Recent Trends and The Future of Antimicrobial Agents - Part 2

Metal-Organic Frameworks (MOFs) for the Antimicrobial Applications

Author(s): Nazeer Abdul Azeez, Sapna Pahil, Surendra H. Mahadevegowda and Sudarshana Deepa Vijaykumar * .

Pp: 124-141 (18)

DOI: 10.2174/9789815123975123010009

* (Excluding Mailing and Handling)


Metal-Organic Frameworks (MOFs) are a class of porous crystalline materials made-up of transition-metal cations linked with multidentate organic ligands by the coordination bonds. The strong, flexible frameworks and the porous structure of the MOFs establish them as an effective carriers of various functional compounds, such as gases, drugs, and anti-microbial agents. The MOFs render high loading capacity and sustained release, which is the desired property in anti-microbial applications. Similar porous material for the anti-microbial application is Zeolite, however, it is more complex to synthesize than MOFs. Currently, MOFs are used mainly in catalysis, gas separation and storage, and water purification applications. In the applications as anti-microbial agents, MOFs are just emerging into the field application from the laboratory scale. Hence, this chapter discusses the properties, synthetic procedures, anti-bacterial mechanisms and various forms of MOFs for anti-microbial applications. The MOFs are often doped with metal nanoparticles, polymers, and metal-polymer complexes. Each category of MOFs has a different mechanistic approach to inhibiting microbial colony growth. In this regard, this chapter will provide sufficient information on the MOFs, which will help to understand their significance in anti-microbial applications and their scope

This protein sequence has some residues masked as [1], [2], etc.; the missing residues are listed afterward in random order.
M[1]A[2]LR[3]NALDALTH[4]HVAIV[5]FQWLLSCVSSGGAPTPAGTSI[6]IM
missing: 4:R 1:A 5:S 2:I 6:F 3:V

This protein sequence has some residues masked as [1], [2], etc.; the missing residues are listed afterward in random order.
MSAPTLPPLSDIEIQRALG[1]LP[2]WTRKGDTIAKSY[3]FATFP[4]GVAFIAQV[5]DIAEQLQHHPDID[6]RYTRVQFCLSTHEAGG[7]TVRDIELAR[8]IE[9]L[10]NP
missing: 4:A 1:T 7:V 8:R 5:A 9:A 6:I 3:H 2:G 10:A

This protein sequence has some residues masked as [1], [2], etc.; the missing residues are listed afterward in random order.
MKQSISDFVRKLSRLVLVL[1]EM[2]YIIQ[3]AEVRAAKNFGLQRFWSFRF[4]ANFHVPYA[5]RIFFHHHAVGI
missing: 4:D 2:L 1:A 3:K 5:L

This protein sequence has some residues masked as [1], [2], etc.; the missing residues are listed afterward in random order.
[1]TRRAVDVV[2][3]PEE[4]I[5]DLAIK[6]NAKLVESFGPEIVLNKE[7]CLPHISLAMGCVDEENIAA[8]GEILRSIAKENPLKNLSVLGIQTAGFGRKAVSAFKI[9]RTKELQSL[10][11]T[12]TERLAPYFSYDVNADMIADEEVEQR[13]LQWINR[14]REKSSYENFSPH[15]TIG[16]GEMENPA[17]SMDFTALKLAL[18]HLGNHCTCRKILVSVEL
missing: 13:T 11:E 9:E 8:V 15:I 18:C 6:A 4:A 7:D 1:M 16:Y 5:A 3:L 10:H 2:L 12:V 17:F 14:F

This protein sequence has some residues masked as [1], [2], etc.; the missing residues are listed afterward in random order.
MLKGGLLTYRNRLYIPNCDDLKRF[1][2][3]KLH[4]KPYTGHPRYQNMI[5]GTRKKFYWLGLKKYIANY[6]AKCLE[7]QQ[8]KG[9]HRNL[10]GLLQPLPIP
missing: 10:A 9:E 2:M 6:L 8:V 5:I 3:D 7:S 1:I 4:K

Keywords: Anti-microbial, Metal-Organic Frameworks, Nanoparticles, Polymers, Porous materials.

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